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Pisciotta Coat of Arms / Pisciotta Family Crest

Pisciotta Coat of Arms / Pisciotta Family Crest

This Italian surname PISCIOTTA which comes via the Latin EPISKOPOS meant an overseer from EPI (on, over) and SKOPEIN (to look). The Greek word was adopted early in the Christian era as a title for an overseer of a local community of Christians and has yielded variant spellings in every European language. The name came to be applied as a surname for a variety of reasons, among them service in the household of a bishop, supposed resemblance in bearing or appearance to a bishop, and as 'boy bishop' on St. Nicholas day. The origins of Italian surnames are not clear, and much work remains to be done on medieval Italian records. It seems that fixed bynames, in some cases hereditary, were in use in the Venetian Republic by the end of the 10th century. The typical Italian surname endings are 'i' and 'o', the former being characteristic of northern Italy. The singular form 'o' is more typical of southern Italy. The Church played a very important role in Central Italian heraldry and many Italian families who derived their titles from popes incorporated elements of the papal insignia, notably the papal tiara and the crossed keys, on their Coats of Arms. As in the rest of Europe, the turbulent history of Italy in the Middle Ages is reflected in its heraldry. Traces remain from the successive invasions of the Germans, French, Spanish and Austrians. Certain characteristics, such as the use of horse-shaped shields which were put on the foreheads of horses during tournaments, remain uniquely Italian. Social conditions in Southern Italy during the agricultural depression of the late 19th Century spurred the first wave of emigration as thousands of people escaped to the New World. Latin America was the original destination for these early settlers but as the economy strengthened in the United States, North America became more popular. By the end of the 19th Century there were more Italian migrants in the USA than from any other country. In the Post-War era more than a quarter of Italy's population left the country to find a new life in America and Australia. While many Italian names have survived intact, many families chose to anglicise their surnames to fit in with their new country. The names of many more were altered on arrival in America by Ellis Island immigration officials who inadvertently changed names through misunderstanding or mis-spelling as they documented details of the new settlers. Other spellings of the name include EVESQUE, LEVESQUE, LEVEQUE, VESCOVA, VESCHI and VISPO, to name but a few.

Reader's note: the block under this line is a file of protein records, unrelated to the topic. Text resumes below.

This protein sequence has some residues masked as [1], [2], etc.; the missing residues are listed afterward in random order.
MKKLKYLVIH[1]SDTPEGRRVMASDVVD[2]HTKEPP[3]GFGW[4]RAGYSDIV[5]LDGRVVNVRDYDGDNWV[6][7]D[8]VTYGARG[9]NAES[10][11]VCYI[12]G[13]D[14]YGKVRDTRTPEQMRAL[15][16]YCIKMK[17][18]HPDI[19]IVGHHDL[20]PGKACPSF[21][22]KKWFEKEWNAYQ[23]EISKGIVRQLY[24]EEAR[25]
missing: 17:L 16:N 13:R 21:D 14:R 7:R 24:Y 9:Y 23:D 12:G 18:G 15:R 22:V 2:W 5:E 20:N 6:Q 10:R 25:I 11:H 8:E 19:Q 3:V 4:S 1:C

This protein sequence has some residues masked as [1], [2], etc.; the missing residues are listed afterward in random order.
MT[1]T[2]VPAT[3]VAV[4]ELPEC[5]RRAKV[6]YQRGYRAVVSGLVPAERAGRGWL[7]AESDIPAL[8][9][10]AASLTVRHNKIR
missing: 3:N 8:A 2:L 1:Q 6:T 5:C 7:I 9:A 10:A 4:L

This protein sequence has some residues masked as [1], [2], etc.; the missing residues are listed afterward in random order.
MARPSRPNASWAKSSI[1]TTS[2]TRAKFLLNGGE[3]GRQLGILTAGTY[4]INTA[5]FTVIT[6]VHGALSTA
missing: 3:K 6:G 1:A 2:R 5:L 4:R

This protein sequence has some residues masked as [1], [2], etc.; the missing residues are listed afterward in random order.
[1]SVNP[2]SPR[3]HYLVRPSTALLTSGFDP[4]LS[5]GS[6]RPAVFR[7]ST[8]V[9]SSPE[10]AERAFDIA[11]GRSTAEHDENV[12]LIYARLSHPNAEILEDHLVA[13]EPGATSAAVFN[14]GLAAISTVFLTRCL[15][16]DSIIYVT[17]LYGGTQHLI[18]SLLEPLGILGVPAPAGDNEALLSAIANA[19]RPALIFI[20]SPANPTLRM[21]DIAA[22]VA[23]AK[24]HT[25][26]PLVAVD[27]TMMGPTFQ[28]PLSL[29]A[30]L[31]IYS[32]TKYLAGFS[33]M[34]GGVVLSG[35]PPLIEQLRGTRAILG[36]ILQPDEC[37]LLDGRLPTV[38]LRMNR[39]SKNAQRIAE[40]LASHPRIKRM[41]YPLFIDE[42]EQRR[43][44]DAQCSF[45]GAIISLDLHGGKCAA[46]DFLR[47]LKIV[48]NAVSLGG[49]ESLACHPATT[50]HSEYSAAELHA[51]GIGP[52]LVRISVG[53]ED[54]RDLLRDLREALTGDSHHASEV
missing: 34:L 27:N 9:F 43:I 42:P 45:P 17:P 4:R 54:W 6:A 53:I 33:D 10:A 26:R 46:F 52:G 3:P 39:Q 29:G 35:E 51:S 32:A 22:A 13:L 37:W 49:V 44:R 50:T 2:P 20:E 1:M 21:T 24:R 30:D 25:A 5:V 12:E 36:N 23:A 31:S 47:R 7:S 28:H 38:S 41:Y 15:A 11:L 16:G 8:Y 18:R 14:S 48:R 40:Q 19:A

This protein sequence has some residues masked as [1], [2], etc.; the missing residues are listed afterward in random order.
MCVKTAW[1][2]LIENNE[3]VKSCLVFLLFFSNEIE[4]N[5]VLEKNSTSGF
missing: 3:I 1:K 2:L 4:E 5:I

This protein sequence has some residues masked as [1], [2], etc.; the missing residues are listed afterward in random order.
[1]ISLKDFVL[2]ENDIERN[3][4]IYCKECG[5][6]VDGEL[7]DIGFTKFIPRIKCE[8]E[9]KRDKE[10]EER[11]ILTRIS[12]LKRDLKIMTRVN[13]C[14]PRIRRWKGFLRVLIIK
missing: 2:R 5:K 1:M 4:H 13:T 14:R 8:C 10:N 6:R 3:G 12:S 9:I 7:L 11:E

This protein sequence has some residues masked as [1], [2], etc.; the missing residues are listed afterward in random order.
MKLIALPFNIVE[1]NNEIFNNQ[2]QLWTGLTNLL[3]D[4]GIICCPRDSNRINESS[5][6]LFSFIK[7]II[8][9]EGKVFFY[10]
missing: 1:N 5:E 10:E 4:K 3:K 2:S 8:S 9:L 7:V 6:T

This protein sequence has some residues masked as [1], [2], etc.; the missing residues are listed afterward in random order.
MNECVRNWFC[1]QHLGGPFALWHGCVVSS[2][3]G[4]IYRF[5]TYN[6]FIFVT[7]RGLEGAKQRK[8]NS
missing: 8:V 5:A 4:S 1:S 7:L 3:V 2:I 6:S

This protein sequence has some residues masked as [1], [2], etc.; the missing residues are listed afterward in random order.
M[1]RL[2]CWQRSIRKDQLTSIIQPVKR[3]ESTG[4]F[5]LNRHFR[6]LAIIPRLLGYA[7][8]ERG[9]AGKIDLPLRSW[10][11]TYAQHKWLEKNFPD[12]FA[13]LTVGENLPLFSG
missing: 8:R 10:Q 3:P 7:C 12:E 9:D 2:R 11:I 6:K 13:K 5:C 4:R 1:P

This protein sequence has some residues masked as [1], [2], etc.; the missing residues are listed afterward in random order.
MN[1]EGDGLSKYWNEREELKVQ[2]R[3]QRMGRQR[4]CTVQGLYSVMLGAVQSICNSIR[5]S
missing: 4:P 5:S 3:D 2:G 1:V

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Last Updated: May 9, 2020

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